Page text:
Financial challenges are facing many Americans as a result of the global coronavirus pandemic, especially Millennials. They make up the biggest share of listeners of the podcast How to Money, and they’ve given hosts Matt Altmix and Joel Larsgaard plenty to talk about. So much so, that they now release two episodes a week.
“With the different bills that were being passed, we felt it was important to go ahead and get that additional episode to be able to cover topics that were a little bit more timely,” said Altmix. During a presentation to advertisers on Thursday, he said the Atlanta-based podcast has put more effort to create time-sensitive shows, giving listeners advice they can immediately put to use. “We felt that was really important and a natural next step for us,” said Altmix. Recent shows have focused on topics such as negotiating tactics when talking to bill collectors, applying for credit cards while having frozen credit, changing careers, and finding an affordable used car.
The hosts say the podcast aims to be different than the traditional financial advice talk show on radio or cable television. “Our generation needs a different kind of personal finance show that speaks to them differently,” said Larsgaard. “The old school financial gurus have a different way of presenting information and it needs to be repackaged. It’s not that the advice has necessarily changed, it just needs to come from a different voice and we felt we could bring that.”
How to Money launched in November 2018, pairing Larsgaard, a producer on the syndicated financial advice show hosted by Clark Howard, and wedding photography business owner Altmix. The intentionally no-frills podcast isn’t the first time the best friends have paired for a show. They previously hosted the Pour Not Poor podcast that merged their ongoing love of beer and their financial savvy.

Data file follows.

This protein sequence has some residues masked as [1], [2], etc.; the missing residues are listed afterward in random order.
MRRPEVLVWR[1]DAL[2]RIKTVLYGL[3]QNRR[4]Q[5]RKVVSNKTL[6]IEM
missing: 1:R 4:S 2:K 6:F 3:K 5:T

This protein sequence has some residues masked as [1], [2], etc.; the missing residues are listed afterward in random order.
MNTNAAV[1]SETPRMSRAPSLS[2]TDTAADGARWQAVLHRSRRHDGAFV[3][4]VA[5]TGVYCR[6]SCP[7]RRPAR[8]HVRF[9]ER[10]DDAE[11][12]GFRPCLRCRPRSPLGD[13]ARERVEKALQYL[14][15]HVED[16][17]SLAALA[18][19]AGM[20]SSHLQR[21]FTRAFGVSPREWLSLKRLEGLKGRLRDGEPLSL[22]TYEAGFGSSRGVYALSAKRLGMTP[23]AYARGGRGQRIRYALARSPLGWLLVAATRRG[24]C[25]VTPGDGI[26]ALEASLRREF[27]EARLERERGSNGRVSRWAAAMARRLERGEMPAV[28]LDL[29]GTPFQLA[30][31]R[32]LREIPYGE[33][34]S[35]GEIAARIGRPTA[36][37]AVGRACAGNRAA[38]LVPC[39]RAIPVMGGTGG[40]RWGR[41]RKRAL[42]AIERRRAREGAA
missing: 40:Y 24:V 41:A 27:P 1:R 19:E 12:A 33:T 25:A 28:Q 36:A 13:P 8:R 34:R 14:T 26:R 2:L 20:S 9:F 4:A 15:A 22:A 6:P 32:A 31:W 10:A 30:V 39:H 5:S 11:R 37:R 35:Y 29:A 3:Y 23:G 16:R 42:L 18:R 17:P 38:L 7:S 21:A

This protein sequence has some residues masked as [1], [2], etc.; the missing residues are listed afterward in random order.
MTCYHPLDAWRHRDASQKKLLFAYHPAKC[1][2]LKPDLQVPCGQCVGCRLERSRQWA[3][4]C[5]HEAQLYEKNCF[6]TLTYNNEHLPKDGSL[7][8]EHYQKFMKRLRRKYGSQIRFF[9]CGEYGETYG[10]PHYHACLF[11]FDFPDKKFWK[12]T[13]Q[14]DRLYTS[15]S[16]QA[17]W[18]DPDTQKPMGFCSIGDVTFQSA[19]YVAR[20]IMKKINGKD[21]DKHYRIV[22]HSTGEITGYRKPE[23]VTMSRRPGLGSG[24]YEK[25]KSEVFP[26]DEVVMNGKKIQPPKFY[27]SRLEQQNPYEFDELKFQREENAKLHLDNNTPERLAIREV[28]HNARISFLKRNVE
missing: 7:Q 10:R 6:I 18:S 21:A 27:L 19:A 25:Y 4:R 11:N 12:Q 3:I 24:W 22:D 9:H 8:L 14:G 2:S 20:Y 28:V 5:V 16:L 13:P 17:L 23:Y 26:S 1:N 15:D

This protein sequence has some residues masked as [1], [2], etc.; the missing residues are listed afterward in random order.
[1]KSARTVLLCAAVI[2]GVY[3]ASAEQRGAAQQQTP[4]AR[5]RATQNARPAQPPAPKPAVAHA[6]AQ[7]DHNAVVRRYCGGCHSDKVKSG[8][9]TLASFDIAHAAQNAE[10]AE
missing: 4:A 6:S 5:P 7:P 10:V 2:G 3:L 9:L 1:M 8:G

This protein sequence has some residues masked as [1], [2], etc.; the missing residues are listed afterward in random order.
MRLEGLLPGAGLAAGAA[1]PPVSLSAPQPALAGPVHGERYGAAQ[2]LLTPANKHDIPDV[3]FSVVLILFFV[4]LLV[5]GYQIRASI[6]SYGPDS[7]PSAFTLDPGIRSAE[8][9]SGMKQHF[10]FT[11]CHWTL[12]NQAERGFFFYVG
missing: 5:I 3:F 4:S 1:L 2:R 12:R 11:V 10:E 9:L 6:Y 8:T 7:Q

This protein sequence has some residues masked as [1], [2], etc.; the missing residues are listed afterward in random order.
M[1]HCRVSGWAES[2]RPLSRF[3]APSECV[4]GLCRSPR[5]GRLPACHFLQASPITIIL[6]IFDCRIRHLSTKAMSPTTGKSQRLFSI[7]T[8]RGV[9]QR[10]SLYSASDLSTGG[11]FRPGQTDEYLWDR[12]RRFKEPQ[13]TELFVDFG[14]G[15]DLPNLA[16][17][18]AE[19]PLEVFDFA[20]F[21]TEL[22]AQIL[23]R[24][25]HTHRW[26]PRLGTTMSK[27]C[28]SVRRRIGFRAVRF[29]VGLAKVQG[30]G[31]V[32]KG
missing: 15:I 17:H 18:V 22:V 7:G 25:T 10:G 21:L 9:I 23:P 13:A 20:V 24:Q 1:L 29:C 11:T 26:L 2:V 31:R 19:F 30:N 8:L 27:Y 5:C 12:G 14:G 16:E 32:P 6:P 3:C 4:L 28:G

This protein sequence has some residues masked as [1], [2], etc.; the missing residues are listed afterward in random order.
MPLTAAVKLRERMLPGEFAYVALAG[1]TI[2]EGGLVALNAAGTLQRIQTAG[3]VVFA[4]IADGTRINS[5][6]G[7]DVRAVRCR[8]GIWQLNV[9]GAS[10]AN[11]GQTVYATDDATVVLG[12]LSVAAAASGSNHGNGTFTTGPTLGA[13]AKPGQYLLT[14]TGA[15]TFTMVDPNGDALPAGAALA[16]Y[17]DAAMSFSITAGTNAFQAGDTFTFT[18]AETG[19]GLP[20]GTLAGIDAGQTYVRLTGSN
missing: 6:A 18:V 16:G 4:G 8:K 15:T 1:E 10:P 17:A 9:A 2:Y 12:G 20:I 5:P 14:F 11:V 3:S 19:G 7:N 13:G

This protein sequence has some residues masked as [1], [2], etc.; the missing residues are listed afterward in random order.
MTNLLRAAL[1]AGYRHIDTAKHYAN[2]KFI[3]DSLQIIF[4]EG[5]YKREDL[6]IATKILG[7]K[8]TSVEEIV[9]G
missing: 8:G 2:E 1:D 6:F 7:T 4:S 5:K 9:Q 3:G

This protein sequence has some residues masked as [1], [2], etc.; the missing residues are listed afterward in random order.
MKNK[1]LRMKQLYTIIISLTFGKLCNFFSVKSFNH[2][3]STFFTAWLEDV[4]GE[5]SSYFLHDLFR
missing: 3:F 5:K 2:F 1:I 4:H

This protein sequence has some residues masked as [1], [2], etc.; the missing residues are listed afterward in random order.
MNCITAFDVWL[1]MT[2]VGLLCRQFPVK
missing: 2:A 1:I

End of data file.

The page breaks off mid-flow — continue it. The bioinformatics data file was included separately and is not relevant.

“In the personal finance world there can be a lot of jargon. It can be pretty off-putting and getting a lecture from your dad,” said Larsgaard. “We want to present information that is really helpful in an accessible way that makes people feel like they’re hanging out with two best buds that are having a good time.” That means cracking jokes and recording the show over a different beer each episode. The topics, while serious, aren’t stuffy, said Larsgaard. “At its core it’s teaching, and it’s helping, but it’s energetic and it’s fun too,” he said.
Altmix said that comes from the basic idea that the best podcast isn’t a success unless someone will listen to it. “We always talked about personal finance in a way that we think is approachable and maybe a little bit entertaining that connects with folks. Money isn’t something that’s normally exciting to talk about, and so do that in a way that’s interesting is really important,” said Altmix. “We always chose topics that we know are interesting and are going to appeal to a wide group of folks.”
Will Pearson, COO of the iHeartPodcast Network, said the company had weighed whether to delay Thursday’s advertiser presentation considering the events of the week. But he said they ultimately decided that the impact of the COVID-19 pandemic in recent months looms too large and there is arguably a need for a show like How to Money more than ever. “We thought this is one of those conversations we should still be having,” Pearson said, “with record unemployment and the challenges that people are facing across America right now.”